RESOURCE CONTROL In a shared resource situation, such as piggies sharing an apartment building, resource management is key to a good experience for everyone. For example, flushing the toilet in one apartment should not raise the water temperature in another. Blowing a fuse in one apartment should not kill the power in another. Cgroups are used to manage container resource control. If you have a poorly-written cgroup configuration, you'll run into problems with resources. In the container world, you want the best performance for shared resources. You can rely on the Red Hat Enterprise Linux kernel for this. Think of a Red Hat subscription as access to the building super, who makes sure the infrastructure of the building is working correctly and who tunes it as needed.
SECURITY As with apartments, the most secure containers have strong walls between them. You don't want one compromised container to result in the whole system being compromised.
This is very important with containers, because the kernel is shared. What makes the Red Hat "Brick Apartment Building" more secure? SELinux, for one...
Your subscription also gives you access to security analysis tools (like Red Hat's Deep Container Inspection) to scan your containers and hosts for bad configurations and vulnerabilities...
... and access to a team of Red Hat security experts who fix issues as they arise.
Good security practices lower a piggy's risk of an unexpected roast!
IMAGES It can be overwhelming to furnish an empty apartment (or container) from scratch. This piggy sourced some furniture curbside - the safety and cleanliness of such finds is somewhat questionable... almost like picking random container images off the Internet.
This piggy picked up furniture pieces at a warehouse to assemble himself. Pain-staking and time-consuming... almost like building your own base container images. This piggy purchased highquality, factory-assembled furniture from a showroom and it was delivered to his home via white-glove service. This is like downloading Red Hat certified container images from the Red Hat Registry or from your local Satellite Server.
COMMUNITY STANDARDS When selecting a piggy apartment building, it’s important to ensure that its infrastructure is compliant with common industry standards and policies. What if your appliances run at a different voltage than what is provided in your new apartment? You may need to repurchase a number of expensive appliances (or rearchitect your applications).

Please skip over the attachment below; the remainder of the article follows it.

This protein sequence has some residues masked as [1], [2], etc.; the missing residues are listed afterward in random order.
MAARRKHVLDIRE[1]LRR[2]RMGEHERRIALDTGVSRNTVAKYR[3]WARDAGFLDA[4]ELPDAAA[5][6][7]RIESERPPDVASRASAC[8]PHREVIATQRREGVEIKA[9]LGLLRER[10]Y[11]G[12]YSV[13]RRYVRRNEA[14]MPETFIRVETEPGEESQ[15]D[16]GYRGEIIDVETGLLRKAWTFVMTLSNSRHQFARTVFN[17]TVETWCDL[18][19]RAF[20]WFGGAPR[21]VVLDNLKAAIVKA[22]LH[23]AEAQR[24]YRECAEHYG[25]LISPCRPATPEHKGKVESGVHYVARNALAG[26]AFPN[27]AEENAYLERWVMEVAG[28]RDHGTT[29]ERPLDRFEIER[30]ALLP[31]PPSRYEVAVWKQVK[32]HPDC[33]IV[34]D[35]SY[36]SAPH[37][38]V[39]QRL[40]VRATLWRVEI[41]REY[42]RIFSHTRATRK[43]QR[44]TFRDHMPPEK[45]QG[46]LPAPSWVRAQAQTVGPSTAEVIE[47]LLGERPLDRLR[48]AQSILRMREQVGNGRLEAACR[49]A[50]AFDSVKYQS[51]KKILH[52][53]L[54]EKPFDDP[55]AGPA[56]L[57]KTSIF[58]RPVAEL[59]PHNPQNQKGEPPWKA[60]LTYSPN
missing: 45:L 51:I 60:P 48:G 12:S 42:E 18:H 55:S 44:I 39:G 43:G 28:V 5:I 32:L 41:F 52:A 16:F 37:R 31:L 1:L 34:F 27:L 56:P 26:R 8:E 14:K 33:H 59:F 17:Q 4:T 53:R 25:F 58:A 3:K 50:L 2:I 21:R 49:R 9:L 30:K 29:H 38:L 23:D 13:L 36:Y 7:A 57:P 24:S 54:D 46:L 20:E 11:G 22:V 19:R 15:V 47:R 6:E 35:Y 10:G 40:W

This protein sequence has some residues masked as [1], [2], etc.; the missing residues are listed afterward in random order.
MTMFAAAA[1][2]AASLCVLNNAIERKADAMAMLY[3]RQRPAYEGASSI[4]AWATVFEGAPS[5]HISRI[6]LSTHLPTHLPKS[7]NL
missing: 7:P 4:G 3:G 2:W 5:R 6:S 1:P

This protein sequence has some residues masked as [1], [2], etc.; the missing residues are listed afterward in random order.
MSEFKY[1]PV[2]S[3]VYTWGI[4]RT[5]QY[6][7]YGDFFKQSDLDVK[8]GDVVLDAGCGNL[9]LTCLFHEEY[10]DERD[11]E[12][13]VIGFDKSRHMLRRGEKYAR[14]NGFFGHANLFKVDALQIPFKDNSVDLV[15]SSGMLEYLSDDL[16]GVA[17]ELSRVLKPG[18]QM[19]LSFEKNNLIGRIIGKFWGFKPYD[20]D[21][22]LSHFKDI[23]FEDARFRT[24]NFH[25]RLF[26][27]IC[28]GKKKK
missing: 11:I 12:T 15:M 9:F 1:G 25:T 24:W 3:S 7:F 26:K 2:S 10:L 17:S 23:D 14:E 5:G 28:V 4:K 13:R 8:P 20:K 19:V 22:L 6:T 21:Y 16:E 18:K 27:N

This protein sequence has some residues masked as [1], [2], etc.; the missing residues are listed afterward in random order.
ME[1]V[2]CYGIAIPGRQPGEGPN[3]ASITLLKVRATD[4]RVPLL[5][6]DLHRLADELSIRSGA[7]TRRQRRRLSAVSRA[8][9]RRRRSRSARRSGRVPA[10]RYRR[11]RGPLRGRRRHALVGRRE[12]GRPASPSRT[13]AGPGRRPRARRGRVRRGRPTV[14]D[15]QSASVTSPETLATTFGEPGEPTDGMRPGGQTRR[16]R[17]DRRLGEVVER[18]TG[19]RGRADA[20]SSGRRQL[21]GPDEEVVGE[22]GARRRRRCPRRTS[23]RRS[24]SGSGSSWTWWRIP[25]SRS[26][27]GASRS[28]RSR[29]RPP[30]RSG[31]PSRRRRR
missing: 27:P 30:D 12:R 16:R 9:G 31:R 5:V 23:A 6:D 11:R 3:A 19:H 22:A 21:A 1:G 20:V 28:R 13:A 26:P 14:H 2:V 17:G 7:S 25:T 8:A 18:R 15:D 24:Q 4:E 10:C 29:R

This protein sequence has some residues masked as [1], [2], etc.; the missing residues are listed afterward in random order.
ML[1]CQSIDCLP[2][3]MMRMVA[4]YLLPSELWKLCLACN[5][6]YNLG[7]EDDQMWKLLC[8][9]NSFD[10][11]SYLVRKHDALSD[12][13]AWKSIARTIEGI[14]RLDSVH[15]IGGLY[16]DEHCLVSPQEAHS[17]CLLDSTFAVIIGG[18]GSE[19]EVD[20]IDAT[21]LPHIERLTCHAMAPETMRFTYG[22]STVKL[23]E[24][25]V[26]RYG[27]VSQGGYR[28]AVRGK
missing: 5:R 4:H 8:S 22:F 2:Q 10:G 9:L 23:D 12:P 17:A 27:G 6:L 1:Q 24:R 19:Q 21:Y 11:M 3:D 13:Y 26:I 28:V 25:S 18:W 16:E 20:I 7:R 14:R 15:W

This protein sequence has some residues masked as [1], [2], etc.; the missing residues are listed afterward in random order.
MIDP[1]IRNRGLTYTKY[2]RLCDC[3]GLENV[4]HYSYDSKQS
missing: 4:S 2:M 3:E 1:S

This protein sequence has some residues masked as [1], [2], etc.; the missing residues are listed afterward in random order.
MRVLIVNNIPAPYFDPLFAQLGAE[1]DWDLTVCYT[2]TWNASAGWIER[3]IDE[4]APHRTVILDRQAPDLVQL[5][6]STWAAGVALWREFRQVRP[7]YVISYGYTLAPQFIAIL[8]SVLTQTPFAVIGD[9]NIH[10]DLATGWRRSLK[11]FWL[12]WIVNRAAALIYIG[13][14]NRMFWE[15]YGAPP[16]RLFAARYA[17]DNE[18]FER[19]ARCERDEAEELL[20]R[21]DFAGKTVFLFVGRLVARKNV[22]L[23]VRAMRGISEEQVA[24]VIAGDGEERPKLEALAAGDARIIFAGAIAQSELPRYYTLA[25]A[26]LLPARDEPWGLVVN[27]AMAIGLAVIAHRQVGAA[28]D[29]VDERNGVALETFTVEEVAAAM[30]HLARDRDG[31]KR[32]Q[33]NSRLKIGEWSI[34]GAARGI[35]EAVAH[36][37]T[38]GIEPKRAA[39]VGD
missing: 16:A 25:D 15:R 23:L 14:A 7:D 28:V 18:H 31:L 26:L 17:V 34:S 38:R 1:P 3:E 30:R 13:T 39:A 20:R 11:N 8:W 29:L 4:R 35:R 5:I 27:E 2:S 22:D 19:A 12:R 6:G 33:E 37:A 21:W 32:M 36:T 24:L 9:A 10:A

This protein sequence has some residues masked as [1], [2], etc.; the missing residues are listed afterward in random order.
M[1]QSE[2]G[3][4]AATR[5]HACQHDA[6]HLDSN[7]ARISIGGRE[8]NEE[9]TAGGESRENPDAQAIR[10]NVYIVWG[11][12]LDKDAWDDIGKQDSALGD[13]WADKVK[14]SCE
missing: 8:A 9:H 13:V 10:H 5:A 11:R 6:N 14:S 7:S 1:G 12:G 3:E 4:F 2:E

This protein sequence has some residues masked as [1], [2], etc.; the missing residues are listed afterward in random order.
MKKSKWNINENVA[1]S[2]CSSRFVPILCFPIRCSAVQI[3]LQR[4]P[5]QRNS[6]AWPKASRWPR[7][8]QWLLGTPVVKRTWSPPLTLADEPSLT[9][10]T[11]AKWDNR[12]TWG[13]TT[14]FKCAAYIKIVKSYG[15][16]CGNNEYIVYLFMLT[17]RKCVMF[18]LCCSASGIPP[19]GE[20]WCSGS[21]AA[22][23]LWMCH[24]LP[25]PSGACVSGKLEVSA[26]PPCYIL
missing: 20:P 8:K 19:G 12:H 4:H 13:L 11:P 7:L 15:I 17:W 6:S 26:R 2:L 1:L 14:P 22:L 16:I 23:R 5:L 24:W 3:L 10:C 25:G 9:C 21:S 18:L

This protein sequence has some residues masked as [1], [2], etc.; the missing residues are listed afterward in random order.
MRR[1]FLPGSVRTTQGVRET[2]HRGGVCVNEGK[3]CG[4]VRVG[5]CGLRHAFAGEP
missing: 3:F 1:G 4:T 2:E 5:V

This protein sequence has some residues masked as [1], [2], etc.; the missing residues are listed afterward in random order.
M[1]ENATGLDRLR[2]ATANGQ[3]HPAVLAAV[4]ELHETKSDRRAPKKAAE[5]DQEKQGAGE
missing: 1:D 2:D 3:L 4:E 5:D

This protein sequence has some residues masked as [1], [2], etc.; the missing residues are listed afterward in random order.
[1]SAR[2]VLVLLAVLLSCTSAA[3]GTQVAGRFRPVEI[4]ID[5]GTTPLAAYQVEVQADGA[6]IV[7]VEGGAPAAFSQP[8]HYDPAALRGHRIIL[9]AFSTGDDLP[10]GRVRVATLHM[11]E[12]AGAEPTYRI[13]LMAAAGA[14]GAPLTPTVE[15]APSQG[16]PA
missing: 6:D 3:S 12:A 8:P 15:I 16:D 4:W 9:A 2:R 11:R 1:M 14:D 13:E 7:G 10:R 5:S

If your furniture is too large (or too small), living in the apartment might require some amount of adjustment.
Standardization and consistency create a common foundation that leads to greater application portability. At Red Hat we always attempt to work with the upstream first. In containers we are the #1 contributor to Docker other than Docker, Inc and #2 in Kubernetes to Google. We also work with the Open Container Initiative and the Cloud Native Computing Foundation to help set and promote shared standards. Whether it's piggy apartments or Linux containers - infrastructure consistency means you can confidently deploy container-based applications anywhere, from bare metal to cloud environments.
MANAGEMENT As you expand to house many piggies across many apartment buildings, management and upkeep quickly become complicated and time consuming. What happens when the lawn becomes overgrown? What happens when the apartment building's roof begins to leak?
When new piggies move in and others inevitably move out… who’s there to support their respective migrations?
Management and upkeep is important with apartments and apartment buildings - especially as you scale up. The same is true for application containers. OpenShift, Red Hat’s container platform, works in concert with Red Hat CloudForms to help you streamline node and container creation, deployment, orchestration workflows, and management.
THE END The piggies have finally found their perfect home. Ready to make the move? Visit http://red.ht/containers to learn more.